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How weight loss surgery affects marriage and relationships

How weight loss surgery affects marriage and relationships - Featured Image

 

People who have undergone bariatric surgery are more likely to divorce if they were married before the intervention, and more likely to get married if they were previously single, a first-of-its-kind study has found.

The finding shows that although improving physical health is the key motivator for weight loss surgery, it often impacts on the patient’s personal life as well, the Swedish study authors say.

The study, published in JAMA Surgery, looked at two large cohorts, the first with nearly 2000 bariatric surgery patients plus matched obese controls, and the second with nearly 30,000 patients matched with general population controls.

In the first group, those who were single at the time of the surgery were twice as likely to be married or in a new relationship after four years, compared with obese controls, and were still substantially more likely to be in a relationship at ten years. And in the second group, new marriages and relationships were 24% more likely than in the single general population.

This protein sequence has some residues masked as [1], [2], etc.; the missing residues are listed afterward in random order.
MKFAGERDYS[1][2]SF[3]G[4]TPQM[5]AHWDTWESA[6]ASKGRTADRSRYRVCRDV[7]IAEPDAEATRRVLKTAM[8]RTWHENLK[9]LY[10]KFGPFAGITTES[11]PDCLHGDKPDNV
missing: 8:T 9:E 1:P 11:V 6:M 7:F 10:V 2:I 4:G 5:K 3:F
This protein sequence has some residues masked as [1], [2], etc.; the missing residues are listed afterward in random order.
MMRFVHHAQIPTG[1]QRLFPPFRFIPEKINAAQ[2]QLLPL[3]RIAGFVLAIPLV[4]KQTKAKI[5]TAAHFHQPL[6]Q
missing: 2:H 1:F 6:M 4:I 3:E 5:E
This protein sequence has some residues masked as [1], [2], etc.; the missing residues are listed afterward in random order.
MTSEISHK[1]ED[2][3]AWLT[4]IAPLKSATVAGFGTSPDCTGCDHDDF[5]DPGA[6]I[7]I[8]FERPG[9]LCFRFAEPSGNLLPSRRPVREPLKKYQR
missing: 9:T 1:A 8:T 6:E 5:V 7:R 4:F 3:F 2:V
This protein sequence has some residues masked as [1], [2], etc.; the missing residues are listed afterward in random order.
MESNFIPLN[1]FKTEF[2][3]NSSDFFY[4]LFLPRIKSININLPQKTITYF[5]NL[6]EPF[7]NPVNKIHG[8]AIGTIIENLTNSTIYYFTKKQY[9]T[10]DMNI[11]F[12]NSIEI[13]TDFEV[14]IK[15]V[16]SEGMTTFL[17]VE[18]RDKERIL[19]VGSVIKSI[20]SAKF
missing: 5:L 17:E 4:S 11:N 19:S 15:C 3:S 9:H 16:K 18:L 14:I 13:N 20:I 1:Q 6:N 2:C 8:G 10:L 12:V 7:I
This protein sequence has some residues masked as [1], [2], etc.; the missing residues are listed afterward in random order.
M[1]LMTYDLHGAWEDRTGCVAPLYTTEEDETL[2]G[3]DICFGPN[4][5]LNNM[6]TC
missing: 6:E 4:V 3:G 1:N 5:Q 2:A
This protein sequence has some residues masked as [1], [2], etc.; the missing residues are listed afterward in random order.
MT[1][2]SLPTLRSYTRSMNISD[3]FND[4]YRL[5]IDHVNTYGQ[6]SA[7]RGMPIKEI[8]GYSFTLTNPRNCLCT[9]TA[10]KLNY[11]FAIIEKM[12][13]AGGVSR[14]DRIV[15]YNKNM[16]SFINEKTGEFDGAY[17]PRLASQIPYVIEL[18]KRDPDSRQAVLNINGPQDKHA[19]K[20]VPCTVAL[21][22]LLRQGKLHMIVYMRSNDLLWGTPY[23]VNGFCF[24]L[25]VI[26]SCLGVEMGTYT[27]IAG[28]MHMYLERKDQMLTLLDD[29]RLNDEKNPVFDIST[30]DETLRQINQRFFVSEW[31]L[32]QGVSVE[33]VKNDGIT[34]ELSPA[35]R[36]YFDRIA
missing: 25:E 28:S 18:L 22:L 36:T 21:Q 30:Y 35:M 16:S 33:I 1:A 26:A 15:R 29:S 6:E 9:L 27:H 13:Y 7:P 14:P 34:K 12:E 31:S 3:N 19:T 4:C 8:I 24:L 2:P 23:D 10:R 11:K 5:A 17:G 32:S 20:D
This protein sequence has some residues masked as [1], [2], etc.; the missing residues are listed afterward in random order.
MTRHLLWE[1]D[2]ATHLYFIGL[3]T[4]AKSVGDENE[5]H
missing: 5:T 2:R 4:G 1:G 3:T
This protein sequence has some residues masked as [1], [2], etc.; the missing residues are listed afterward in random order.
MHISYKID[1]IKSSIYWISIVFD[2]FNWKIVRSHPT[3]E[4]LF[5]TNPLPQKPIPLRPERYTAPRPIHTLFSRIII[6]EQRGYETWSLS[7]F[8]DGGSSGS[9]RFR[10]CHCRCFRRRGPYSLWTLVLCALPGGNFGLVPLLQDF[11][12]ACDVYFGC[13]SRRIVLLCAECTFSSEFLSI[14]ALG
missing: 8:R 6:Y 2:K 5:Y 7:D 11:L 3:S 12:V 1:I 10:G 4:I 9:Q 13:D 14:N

But separations and divorces among those in a relationship at the time of surgery were also more common than in both obese and general population controls.

The authors argue that the two findings are probably the result of a new-found self-confidence that patients have after their intervention. For those who are single, that confidence allows them to engage in social activities that they would have shunned before and opens up the possibility of new relationships. For those already married or in a relationship, the surgery may change the power dynamics of that relationship, giving people more confidence to exit a relationship that isn’t working or making them happy.

In a linked commentary, two US-based surgeons say the new research has important implications.

“From a research perspective, we must continue to explore the causes of relationship disruption and initiation so that health care professionals can support patients before and after surgery,” they write.

This will help reassure patients that bariatric surgery is not only the most effective treatment for severe obesity, but also “an extremely powerful tool for positive transformation in their lives”.

You can access the full study here.

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